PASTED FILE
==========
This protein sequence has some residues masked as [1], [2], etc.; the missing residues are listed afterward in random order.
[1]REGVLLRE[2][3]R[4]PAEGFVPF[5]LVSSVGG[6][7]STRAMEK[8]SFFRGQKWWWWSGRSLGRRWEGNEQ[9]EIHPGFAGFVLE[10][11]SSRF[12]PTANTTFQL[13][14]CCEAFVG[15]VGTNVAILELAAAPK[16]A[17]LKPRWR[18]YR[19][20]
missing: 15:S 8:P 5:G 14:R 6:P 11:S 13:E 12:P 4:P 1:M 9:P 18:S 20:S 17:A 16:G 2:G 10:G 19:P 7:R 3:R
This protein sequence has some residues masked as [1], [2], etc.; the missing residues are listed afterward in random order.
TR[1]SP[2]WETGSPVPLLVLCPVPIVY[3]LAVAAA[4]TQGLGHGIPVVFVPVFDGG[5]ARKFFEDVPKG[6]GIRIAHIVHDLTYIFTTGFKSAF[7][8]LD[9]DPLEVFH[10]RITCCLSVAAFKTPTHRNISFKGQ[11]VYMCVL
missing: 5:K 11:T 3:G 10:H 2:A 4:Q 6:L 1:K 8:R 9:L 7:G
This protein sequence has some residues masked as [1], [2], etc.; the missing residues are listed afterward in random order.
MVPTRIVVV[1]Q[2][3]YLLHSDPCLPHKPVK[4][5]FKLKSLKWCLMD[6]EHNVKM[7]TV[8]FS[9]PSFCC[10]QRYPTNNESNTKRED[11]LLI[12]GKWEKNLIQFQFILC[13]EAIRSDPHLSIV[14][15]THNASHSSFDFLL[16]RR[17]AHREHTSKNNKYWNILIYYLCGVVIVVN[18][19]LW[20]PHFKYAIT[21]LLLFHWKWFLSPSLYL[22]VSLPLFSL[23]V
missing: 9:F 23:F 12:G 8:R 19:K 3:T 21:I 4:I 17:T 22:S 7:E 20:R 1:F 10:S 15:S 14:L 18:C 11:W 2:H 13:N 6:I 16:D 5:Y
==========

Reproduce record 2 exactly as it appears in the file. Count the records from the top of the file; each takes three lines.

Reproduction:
This protein sequence has some residues masked as [1], [2], etc.; the missing residues are listed afterward in random order.
TR[1]SP[2]WETGSPVPLLVLCPVPIVY[3]LAVAAA[4]TQGLGHGIPVVFVPVFDGG[5]ARKFFEDVPKG[6]GIRIAHIVHDLTYIFTTGFKSAF[7][8]LD[9]DPLEVFH[10]RITCCLSVAAFKTPTHRNISFKGQ[11]VYMCVL
missing: 5:K 11:T 3:G 10:H 2:A 4:Q 6:L 1:K 8:R 9:L 7:G